Puffin’s Incredible Bermuda Journey

February 13, 2012

In 1497, John Cabot sailed from England in search of Asian spices but instead found Canada’s rugged coastline and islands teeming with plump, colourful seabirds known as Atlantic puffins — and now a bird named after the explorer has led scientists to the species’ previously unknown wintering waters near Bermuda.

The “Boston Globe” reports today [Feb.13] the US National Audubon Society’s Project Puffin, which has been restoring puffins to Maine islands since the 1970s, put geolocators on eight birds on Seal Island in the summer of 2009.

“Last summer, interns captured two of the birds and downloaded the data from the devices,” reports the Massachusetts newspaper. “Of the two birds, Cabot, a male at least eight years old, had the most amazing journey. During the fall, winter, and spring of 2009-10 and 2010-11, Cabot travelled so far north into the harsh Labrador Sea that he was at the latitudes of Greenland and the southern tip of Baffin Island. Then he went nearly as far south as Bermuda. One of the eight-month trips from Seal Island covered 4,800 miles.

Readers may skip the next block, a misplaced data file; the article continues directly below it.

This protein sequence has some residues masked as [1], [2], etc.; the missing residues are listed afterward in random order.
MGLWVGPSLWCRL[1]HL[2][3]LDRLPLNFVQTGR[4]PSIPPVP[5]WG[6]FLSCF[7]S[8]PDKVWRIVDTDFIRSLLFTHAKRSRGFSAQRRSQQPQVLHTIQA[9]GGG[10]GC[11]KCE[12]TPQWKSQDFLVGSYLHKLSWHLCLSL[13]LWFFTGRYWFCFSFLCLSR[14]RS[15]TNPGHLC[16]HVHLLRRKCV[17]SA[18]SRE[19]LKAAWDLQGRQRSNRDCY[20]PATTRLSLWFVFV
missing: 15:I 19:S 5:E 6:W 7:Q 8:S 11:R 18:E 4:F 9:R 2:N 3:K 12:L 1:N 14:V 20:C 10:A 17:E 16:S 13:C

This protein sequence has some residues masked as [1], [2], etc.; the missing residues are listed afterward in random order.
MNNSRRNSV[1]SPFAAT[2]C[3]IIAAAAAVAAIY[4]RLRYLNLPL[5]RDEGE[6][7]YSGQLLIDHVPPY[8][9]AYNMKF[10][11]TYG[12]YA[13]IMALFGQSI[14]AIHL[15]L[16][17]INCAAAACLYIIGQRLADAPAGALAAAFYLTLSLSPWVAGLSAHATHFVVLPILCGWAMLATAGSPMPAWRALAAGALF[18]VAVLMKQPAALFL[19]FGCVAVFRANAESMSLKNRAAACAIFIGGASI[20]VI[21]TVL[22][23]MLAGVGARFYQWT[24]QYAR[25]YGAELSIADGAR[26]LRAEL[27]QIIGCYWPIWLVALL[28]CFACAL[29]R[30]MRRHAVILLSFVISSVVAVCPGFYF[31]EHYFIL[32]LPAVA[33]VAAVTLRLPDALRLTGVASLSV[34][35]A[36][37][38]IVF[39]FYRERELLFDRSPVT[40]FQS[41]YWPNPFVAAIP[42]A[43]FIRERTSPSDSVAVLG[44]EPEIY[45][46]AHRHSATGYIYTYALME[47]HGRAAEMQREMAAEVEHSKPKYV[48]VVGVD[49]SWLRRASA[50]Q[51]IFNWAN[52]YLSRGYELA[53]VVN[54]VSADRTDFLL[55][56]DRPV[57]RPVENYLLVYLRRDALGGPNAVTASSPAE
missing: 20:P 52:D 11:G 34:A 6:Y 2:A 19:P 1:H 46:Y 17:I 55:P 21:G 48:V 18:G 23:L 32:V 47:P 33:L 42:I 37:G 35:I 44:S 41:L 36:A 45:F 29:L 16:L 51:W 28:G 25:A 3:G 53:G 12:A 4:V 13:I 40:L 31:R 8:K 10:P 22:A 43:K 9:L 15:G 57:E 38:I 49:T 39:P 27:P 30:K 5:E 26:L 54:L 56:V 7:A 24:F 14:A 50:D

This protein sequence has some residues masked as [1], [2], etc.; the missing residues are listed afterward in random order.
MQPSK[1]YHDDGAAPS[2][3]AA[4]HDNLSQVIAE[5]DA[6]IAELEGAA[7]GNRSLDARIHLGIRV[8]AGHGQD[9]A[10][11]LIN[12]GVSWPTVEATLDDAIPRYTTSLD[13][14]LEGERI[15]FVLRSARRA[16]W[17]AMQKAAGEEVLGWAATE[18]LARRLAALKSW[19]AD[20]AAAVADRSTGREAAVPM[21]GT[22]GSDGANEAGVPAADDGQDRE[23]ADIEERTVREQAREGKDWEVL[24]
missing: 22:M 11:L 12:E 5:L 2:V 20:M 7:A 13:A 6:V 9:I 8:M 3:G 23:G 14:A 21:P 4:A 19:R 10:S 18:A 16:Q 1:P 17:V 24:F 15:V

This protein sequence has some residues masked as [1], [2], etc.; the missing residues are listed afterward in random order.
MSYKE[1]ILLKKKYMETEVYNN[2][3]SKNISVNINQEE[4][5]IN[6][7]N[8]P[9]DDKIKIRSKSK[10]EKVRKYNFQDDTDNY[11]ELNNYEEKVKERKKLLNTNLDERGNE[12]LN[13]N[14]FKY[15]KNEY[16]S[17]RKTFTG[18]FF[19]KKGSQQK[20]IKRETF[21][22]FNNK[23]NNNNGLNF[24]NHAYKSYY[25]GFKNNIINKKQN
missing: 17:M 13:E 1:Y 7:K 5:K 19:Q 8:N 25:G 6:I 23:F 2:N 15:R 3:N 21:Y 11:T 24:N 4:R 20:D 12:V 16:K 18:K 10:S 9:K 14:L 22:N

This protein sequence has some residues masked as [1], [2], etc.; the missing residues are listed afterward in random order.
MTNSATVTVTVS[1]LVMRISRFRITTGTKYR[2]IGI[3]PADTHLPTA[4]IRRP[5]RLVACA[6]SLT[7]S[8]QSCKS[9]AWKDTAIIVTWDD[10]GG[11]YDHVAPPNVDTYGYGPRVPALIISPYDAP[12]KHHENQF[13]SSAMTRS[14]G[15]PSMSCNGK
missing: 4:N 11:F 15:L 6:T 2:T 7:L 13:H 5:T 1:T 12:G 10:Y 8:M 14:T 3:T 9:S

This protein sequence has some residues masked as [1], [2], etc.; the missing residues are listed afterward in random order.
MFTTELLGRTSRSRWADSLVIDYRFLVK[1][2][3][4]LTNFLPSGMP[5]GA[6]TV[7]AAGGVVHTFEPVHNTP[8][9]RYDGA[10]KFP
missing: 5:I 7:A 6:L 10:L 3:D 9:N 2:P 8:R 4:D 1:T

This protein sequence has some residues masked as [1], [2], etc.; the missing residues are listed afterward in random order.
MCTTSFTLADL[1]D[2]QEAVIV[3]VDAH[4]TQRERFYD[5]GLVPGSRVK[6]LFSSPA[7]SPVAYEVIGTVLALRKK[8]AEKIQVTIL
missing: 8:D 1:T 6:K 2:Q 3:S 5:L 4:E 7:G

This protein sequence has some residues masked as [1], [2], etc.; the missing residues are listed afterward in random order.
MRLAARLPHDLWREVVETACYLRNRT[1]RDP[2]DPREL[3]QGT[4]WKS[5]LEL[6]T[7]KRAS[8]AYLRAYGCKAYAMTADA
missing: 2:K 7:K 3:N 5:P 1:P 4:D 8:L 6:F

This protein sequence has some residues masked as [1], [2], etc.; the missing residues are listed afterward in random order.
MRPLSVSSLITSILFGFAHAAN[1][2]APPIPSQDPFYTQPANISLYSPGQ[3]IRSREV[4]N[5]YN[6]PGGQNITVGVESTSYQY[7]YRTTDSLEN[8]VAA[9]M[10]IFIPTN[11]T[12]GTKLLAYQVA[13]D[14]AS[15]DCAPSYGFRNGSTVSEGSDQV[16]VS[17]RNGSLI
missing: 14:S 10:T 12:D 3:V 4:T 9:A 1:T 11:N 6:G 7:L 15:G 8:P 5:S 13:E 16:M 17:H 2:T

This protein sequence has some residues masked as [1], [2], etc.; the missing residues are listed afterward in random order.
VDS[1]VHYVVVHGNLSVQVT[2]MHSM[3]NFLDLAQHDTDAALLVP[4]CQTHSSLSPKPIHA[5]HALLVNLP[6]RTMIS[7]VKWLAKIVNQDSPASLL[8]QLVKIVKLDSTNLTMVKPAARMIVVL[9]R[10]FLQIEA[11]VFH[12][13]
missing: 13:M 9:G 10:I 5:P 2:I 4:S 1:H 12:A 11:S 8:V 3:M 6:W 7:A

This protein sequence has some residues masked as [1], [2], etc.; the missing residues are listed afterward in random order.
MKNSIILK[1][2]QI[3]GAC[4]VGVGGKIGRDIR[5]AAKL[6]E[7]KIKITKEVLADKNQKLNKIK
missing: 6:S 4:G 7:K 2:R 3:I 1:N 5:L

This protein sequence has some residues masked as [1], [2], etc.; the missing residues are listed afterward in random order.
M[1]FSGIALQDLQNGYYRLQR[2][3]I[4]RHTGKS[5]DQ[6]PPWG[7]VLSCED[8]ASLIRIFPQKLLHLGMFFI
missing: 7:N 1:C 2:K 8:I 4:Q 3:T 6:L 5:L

“That was particularly impressive to scientists because flying puffins beat their wings between 300 and 400 times a minute, expending far more energy than seabirds that soar. Cabot’s journey is an exciting reminder how oceans that seem vast to humans are an everyday backyard for the natural world. The original Cabot would have been quite impressed with the ability of the puffin to chart such a course, yet return unfailingly to the Maine island of his birth.”

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Category: All, Environment